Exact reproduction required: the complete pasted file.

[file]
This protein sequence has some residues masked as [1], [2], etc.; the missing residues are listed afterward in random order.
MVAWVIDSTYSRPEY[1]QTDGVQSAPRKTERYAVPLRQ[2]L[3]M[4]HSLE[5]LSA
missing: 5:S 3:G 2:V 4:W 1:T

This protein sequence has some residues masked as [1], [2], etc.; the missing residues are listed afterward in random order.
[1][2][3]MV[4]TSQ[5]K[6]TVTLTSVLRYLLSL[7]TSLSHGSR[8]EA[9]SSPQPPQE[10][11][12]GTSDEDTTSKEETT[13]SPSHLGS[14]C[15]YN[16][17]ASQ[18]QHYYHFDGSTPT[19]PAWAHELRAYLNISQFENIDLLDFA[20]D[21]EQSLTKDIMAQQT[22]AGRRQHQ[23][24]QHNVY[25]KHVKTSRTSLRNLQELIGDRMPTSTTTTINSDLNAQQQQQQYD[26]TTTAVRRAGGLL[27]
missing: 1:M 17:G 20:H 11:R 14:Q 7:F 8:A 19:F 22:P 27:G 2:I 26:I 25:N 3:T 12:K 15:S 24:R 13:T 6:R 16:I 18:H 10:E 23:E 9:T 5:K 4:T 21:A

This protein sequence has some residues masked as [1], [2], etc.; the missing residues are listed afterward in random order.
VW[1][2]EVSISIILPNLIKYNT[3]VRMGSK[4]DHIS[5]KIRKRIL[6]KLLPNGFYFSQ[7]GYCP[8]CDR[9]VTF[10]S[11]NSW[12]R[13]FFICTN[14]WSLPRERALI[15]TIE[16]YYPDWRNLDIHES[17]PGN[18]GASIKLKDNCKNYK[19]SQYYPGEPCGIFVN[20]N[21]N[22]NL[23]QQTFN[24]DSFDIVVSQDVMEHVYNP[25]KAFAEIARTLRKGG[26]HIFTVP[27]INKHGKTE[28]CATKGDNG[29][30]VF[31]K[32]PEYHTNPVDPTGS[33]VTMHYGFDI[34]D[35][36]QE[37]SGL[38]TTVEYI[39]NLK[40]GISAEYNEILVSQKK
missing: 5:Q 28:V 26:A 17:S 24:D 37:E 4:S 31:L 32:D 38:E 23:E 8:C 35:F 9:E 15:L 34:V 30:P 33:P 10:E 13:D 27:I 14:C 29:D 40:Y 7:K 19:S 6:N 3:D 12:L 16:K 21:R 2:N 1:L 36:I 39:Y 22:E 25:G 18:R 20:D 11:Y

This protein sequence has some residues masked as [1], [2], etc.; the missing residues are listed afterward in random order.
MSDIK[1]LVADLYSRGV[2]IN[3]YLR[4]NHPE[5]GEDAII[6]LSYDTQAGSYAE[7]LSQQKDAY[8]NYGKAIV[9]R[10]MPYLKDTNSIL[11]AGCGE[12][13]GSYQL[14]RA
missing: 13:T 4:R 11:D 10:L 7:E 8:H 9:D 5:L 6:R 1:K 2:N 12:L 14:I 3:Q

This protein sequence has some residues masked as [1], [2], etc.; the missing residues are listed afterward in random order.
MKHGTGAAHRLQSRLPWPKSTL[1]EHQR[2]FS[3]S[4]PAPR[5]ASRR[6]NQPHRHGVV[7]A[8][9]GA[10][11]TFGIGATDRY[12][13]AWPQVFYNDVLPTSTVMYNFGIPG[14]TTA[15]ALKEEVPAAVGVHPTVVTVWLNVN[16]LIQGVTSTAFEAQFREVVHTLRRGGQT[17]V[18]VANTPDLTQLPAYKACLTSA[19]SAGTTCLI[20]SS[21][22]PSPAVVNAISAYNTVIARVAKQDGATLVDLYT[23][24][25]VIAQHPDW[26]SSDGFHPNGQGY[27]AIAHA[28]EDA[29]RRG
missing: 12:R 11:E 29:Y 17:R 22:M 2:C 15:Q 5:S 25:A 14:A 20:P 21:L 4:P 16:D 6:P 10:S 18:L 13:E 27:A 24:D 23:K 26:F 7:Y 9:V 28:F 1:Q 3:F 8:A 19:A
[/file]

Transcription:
This protein sequence has some residues masked as [1], [2], etc.; the missing residues are listed afterward in random order.
MVAWVIDSTYSRPEY[1]QTDGVQSAPRKTERYAVPLRQ[2]L[3]M[4]HSLE[5]LSA
missing: 5:S 3:G 2:V 4:W 1:T

This protein sequence has some residues masked as [1], [2], etc.; the missing residues are listed afterward in random order.
[1][2][3]MV[4]TSQ[5]K[6]TVTLTSVLRYLLSL[7]TSLSHGSR[8]EA[9]SSPQPPQE[10][11][12]GTSDEDTTSKEETT[13]SPSHLGS[14]C[15]YN[16][17]ASQ[18]QHYYHFDGSTPT[19]PAWAHELRAYLNISQFENIDLLDFA[20]D[21]EQSLTKDIMAQQT[22]AGRRQHQ[23][24]QHNVY[25]KHVKTSRTSLRNLQELIGDRMPTSTTTTINSDLNAQQQQQQYD[26]TTTAVRRAGGLL[27]
missing: 1:M 17:G 20:H 11:R 14:Q 7:F 8:A 19:F 22:P 27:G 2:I 26:I 25:N 3:T 12:K 15:S 24:R 13:T 6:R 16:I 18:H 10:E 23:E 9:T 5:K 4:T 21:A

This protein sequence has some residues masked as [1], [2], etc.; the missing residues are listed afterward in random order.
VW[1][2]EVSISIILPNLIKYNT[3]VRMGSK[4]DHIS[5]KIRKRIL[6]KLLPNGFYFSQ[7]GYCP[8]CDR[9]VTF[10]S[11]NSW[12]R[13]FFICTN[14]WSLPRERALI[15]TIE[16]YYPDWRNLDIHES[17]PGN[18]GASIKLKDNCKNYK[19]SQYYPGEPCGIFVN[20]N[21]N[22]NL[23]QQTFN[24]DSFDIVVSQDVMEHVYNP[25]KAFAEIARTLRKGG[26]HIFTVP[27]INKHGKTE[28]CATKGDNG[29][30]VF[31]K[32]PEYHTNPVDPTGS[33]VTMHYGFDI[34]D[35][36]QE[37]SGL[38]TTVEYI[39]NLK[40]GISAEYNEILVSQKK
missing: 5:Q 28:V 26:A 17:S 24:D 37:E 4:S 31:L 32:D 38:E 23:E 8:C 35:F 9:E 15:L 34:V 30:P 33:P 10:E 13:D 27:I 14:C 29:D 40:Y 7:K 19:S 6:N 3:D 12:L 16:K 21:R 2:N 1:L 36:I 39:Y 22:E 25:G 18:R 20:D 11:Y

This protein sequence has some residues masked as [1], [2], etc.; the missing residues are listed afterward in random order.
MSDIK[1]LVADLYSRGV[2]IN[3]YLR[4]NHPE[5]GEDAII[6]LSYDTQAGSYAE[7]LSQQKDAY[8]NYGKAIV[9]R[10]MPYLKDTNSIL[11]AGCGE[12][13]GSYQL[14]RA
missing: 13:T 4:R 11:D 10:L 7:E 8:H 9:D 5:L 6:R 1:K 2:N 12:L 14:I 3:Q

This protein sequence has some residues masked as [1], [2], etc.; the missing residues are listed afterward in random order.
MKHGTGAAHRLQSRLPWPKSTL[1]EHQR[2]FS[3]S[4]PAPR[5]ASRR[6]NQPHRHGVV[7]A[8][9]GA[10][11]TFGIGATDRY[12][13]AWPQVFYNDVLPTSTVMYNFGIPG[14]TTA[15]ALKEEVPAAVGVHPTVVTVWLNVN[16]LIQGVTSTAFEAQFREVVHTLRRGGQT[17]V[18]VANTPDLTQLPAYKACLTSA[19]SAGTTCLI[20]SS[21][22]PSPAVVNAISAYNTVIARVAKQDGATLVDLYT[23][24][25]VIAQHPDW[26]SSDGFHPNGQGY[27]AIAHA[28]EDA[29]RRG
missing: 12:R 11:E 29:Y 17:R 22:M 2:C 15:Q 5:S 25:A 14:A 20:P 21:L 4:P 16:D 6:P 10:S 18:L 13:E 27:A 24:D 23:K 26:F 7:Y 9:V 28:F 1:Q 3:F 8:A 19:A